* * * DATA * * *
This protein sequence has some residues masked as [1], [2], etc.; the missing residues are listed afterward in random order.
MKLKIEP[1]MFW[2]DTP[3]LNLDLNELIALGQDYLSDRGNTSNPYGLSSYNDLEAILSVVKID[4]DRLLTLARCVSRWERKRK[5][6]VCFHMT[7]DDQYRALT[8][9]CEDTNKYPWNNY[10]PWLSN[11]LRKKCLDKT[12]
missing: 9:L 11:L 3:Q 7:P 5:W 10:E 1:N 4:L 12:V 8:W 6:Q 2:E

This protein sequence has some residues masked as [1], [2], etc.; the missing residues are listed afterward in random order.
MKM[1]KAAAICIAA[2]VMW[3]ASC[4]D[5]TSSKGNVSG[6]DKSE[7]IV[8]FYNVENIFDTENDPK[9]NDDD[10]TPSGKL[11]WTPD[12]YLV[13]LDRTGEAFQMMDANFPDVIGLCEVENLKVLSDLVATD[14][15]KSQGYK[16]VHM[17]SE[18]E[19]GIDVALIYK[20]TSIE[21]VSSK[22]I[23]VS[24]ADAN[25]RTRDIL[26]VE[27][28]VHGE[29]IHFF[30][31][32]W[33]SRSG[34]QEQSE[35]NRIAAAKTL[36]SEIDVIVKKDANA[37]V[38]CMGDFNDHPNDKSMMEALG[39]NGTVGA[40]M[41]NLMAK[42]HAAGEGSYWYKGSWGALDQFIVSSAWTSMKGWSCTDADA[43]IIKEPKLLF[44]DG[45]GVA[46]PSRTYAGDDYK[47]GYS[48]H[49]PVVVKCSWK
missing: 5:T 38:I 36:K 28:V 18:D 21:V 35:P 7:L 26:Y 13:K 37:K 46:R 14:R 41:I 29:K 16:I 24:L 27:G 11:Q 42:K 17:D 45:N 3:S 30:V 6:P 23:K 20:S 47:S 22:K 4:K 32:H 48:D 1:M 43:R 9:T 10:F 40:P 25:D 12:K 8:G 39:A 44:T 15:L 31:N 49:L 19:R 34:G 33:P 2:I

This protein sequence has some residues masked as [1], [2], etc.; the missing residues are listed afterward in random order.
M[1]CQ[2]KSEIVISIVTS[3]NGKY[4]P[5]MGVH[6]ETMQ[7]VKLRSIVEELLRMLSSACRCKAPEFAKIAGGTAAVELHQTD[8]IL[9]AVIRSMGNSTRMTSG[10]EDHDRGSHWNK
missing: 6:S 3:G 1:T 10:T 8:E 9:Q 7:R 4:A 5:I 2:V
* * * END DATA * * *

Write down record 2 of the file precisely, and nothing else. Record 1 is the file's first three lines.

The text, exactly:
This protein sequence has some residues masked as [1], [2], etc.; the missing residues are listed afterward in random order.
MKM[1]KAAAICIAA[2]VMW[3]ASC[4]D[5]TSSKGNVSG[6]DKSE[7]IV[8]FYNVENIFDTENDPK[9]NDDD[10]TPSGKL[11]WTPD[12]YLV[13]LDRTGEAFQMMDANFPDVIGLCEVENLKVLSDLVATD[14][15]KSQGYK[16]VHM[17]SE[18]E[19]GIDVALIYK[20]TSIE[21]VSSK[22]I[23]VS[24]ADAN[25]RTRDIL[26]VE[27][28]VHGE[29]IHFF[30][31][32]W[33]SRSG[34]QEQSE[35]NRIAAAKTL[36]SEIDVIVKKDANA[37]V[38]CMGDFNDHPNDKSMMEALG[39]NGTVGA[40]M[41]NLMAK[42]HAAGEGSYWYKGSWGALDQFIVSSAWTSMKGWSCTDADA[43]IIKEPKLLF[44]DG[45]GVA[46]PSRTYAGDDYK[47]GYS[48]H[49]PVVVKCSWK
missing: 5:T 38:I 36:K 28:V 18:D 21:V 35:P 7:L 26:Y 13:K 37:K 46:R 14:R 41:I 29:K 16:I 24:L 27:G 11:Q 42:K 17:D 45:N 3:S 30:V 6:P 23:K 20:S 47:S 22:K 4:K 32:H 48:D 1:M 43:R 9:T 10:F 40:P 25:D 12:K 8:G 39:A 44:T 15:L 31:N 49:L 19:R 34:G 33:P 2:I